I know I am not the only person around the world, right now, who is mourning the death of Queen Elizabeth II.

All my life, I’ve considered myself a New Elizabethan. She’s been the only monarch I’ve ever remembered – the only monarch my mother could remember. The Queen was the same generation as my grandparents, and swiftly became, in my mind, the grandmother of the nation.

As the world starts to acclimatise to the fact that the Queen Elizabeth II is no longer with us, I wanted to share my favourite memory of her.

I am fortunate enough to be close friends with someone who is the daughter of a royal servant based in Windsor. In 2016, my husband and I were invited to stay with our friend in Windsor, and attend the church service in Windsor that weekend – which happened to be Her Majesty’s 90th birthday.

It was absolutely incredible.

I can’t describe the feeling of being in the room with the Queen. Elizabeth II was a very petite woman but she had such a presence, even in a coat, dress, and shoes that my own grandmother might have worn.

The church service flew by, but that wasn’t the end of the precious moment. We all then went to the church hall and did things that I will never forget.

We watched the Queen plant a tree, and applauded as she jested about the number of trees she’d planted in her 90 years.

We sang her happy birthday, during which she smiled throughout.

We had champagne.

We had birthday cake.

And we waved goodbye as Prince Philip, her beloved husband, drove her back to the castle.

I will never forget that day. It was a privilege to be so close to her, to share in one of her many birthday celebrations, and to honour and respect the only monarch I had ever known.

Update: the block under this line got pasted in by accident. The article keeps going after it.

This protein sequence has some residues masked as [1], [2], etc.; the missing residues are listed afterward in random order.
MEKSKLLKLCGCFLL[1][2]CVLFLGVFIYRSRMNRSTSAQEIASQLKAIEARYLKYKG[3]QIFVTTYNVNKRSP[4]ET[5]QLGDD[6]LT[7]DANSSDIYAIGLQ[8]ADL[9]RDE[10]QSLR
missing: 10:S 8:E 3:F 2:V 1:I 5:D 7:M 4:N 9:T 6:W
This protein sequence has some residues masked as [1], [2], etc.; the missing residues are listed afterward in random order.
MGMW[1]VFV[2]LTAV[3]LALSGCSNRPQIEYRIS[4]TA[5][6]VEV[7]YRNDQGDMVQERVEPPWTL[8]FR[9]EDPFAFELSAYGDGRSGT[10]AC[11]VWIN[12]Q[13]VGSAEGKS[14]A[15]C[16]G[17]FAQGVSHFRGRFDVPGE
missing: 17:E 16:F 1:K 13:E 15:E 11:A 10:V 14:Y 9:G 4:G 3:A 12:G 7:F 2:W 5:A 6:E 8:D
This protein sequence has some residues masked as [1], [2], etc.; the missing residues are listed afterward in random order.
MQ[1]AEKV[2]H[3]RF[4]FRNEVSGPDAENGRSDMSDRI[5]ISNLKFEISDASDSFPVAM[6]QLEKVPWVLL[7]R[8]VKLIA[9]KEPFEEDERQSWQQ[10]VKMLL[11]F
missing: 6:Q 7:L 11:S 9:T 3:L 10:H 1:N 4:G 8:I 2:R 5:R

It’s hard to believe that she’s gone, and it hasn’t sunk in it. I’ll never know another queen of my country, and I’m grateful to her: for her service, her heart for people, and her symbol as a woman who acted out of love and compassion, through leadership, for such a long time.

13 Comments on “My memory of Queen Elizabeth II

  1. Ditto. Well said.
    I’ve never got to speak to the Queen but have been lucky enough to attend a Garter Ceremony (2011) and a Garden Party (2009).

    Just been watching the St James Palace proclamation of Charles as King, which I found very moving. How lucky are we in the UK to have such history laden traditions?

    Liked by 1 person

  2. USA resident with friends of many years from the UK. We’ve travelled there twice while my brother in law was in the US Air Force (free housing while sightseeing!!!)
    At my age, it’s never been a UK without the Queen as I was among the ones who thought she’d live forever (and I still do if Prince Phillip were still among us!)
    What happens next without this constant in our lives? I guess we’ll see it unfold.
    Greatly admired and sadly missed by all, not just family, friends and subjects.

    Liked by 1 person

  3. It is so nice to hear stories of regular people and their interactions with Queen Elizabeth. She was very much loved and respected. The tributes to her have been overwhelmingly warm and lovely.
    Thank you for sharing your story. May she Rest In Peace.

    Liked by 1 person

  4. As an American, thank you for sharing this story. So very beautiful. As I reflect on my country’s history, I think about your traditions and a sense of duty, which we lost and leaves a void that is difficult to fill.

    Liked by 1 person

  5. I believe the Queen loved God also. Her devotion, commitment and the success of her service to humanity is traceable to Divine Grace she enjoyed.

    Liked by 1 person

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